In July of 1917, Virginia Woolf wrote an article commemorating the 100th anniversary of Henry David Thoreau’s birth for the Times Literary Supplement.
Woolf was an admirer of American writers like Thoreau and felt American writers were more inventive and adventurous than any British writer to date.
What is interesting about this essay is that, despite Woolf’s exclusively upper class British upbringing, she understood Thoreau better than most modern-day American readers and even more so than some of his own peers, such as Woolf’s American godfather and Thoreau’s rival James Russell Lowell.
Woolf saw Thoreau not as a misanthropic hermit trying to hide from society in the woods, but as a “noble” rebel attempting to teach his fellow man his unique philosophy on life through his writing and actions.
It was as if she saw him as she saw herself, a misfit trying to invent a new way of life, much like she and her fellow Bloomsbury group members were attempting to do in 20th century London.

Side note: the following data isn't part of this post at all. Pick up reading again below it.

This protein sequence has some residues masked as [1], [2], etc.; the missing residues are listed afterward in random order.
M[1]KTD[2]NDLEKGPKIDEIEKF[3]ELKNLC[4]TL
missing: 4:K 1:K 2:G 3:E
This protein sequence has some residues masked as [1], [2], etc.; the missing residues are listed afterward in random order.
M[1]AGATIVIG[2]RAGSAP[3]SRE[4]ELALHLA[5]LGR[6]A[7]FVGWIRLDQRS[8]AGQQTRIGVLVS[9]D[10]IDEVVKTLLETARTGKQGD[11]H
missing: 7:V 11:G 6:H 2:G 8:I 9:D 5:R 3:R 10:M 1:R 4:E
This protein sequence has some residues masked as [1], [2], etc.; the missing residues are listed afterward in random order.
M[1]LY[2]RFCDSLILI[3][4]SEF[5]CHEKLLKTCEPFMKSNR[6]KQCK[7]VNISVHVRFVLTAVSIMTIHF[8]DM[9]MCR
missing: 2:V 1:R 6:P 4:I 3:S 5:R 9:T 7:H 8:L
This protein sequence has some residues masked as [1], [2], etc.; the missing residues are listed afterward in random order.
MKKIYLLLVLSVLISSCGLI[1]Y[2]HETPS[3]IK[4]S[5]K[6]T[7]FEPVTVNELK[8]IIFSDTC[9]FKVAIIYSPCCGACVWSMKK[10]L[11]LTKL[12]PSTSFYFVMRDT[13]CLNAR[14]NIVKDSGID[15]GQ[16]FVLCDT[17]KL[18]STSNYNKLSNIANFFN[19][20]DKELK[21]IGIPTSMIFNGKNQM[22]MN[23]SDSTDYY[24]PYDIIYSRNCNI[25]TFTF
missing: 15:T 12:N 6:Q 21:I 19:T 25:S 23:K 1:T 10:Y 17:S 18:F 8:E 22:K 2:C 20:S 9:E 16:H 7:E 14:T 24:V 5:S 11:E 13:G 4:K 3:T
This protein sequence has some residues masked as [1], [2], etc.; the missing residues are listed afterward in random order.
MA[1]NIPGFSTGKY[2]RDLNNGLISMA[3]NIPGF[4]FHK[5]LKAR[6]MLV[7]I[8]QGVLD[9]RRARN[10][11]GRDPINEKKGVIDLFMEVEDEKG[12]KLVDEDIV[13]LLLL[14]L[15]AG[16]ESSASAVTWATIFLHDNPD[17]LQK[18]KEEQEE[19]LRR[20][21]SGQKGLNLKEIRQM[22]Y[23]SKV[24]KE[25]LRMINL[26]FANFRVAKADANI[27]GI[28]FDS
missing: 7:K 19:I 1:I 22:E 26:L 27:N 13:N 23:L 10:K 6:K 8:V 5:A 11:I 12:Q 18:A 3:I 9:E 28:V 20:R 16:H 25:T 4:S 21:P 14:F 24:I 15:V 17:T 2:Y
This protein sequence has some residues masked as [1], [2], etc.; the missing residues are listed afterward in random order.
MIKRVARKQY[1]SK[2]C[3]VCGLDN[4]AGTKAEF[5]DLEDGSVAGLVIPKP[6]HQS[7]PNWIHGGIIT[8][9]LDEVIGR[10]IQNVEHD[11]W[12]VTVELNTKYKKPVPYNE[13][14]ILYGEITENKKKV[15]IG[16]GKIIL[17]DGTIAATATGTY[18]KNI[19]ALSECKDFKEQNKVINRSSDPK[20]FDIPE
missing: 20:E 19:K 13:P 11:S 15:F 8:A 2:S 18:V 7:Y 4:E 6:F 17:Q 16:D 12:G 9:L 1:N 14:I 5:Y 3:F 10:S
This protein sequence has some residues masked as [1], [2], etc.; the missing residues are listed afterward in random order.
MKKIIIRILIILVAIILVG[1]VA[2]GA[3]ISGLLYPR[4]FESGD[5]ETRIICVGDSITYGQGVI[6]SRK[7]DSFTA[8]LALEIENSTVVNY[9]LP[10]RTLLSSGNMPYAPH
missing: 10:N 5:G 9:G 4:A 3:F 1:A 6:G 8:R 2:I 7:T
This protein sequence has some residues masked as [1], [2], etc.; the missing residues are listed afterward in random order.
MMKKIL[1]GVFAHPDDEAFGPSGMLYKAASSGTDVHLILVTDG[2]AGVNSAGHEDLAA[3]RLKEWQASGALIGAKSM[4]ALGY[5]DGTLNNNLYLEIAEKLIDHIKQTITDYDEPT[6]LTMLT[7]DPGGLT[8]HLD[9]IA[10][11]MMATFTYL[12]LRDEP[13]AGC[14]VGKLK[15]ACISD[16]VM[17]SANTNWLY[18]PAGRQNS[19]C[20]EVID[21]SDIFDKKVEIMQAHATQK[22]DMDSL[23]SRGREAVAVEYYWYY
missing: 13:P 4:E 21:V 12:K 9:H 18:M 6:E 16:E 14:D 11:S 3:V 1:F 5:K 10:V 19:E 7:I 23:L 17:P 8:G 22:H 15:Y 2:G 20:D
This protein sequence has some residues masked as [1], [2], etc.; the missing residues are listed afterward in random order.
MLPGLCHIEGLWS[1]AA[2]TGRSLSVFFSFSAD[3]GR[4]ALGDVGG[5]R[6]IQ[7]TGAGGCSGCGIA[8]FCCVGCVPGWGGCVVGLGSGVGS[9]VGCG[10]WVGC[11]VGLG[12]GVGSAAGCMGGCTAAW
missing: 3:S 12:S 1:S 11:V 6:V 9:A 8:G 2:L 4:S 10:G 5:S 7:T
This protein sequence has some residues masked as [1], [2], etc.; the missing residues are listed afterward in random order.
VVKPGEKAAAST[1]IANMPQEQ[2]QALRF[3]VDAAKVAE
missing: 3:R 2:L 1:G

In recent years, many literary critics have even drawn comparisons between the Bloomsbury group and the Concord transcendentalist writers, which include Thoreau, Hawthorne, Emerson and Alcott, nicknaming them the “American Bloomsbury.”
Woolf seems to have picked up on these similarities well before anyone else did and instead of distancing herself from her American counterparts, fully embraced them.
Woolf’s essay on Thoreau, despite the fact that it was published nearly a century ago, remains to this day one of the most insightful, thoughtful and intelligent tributes to this all too often misunderstood man.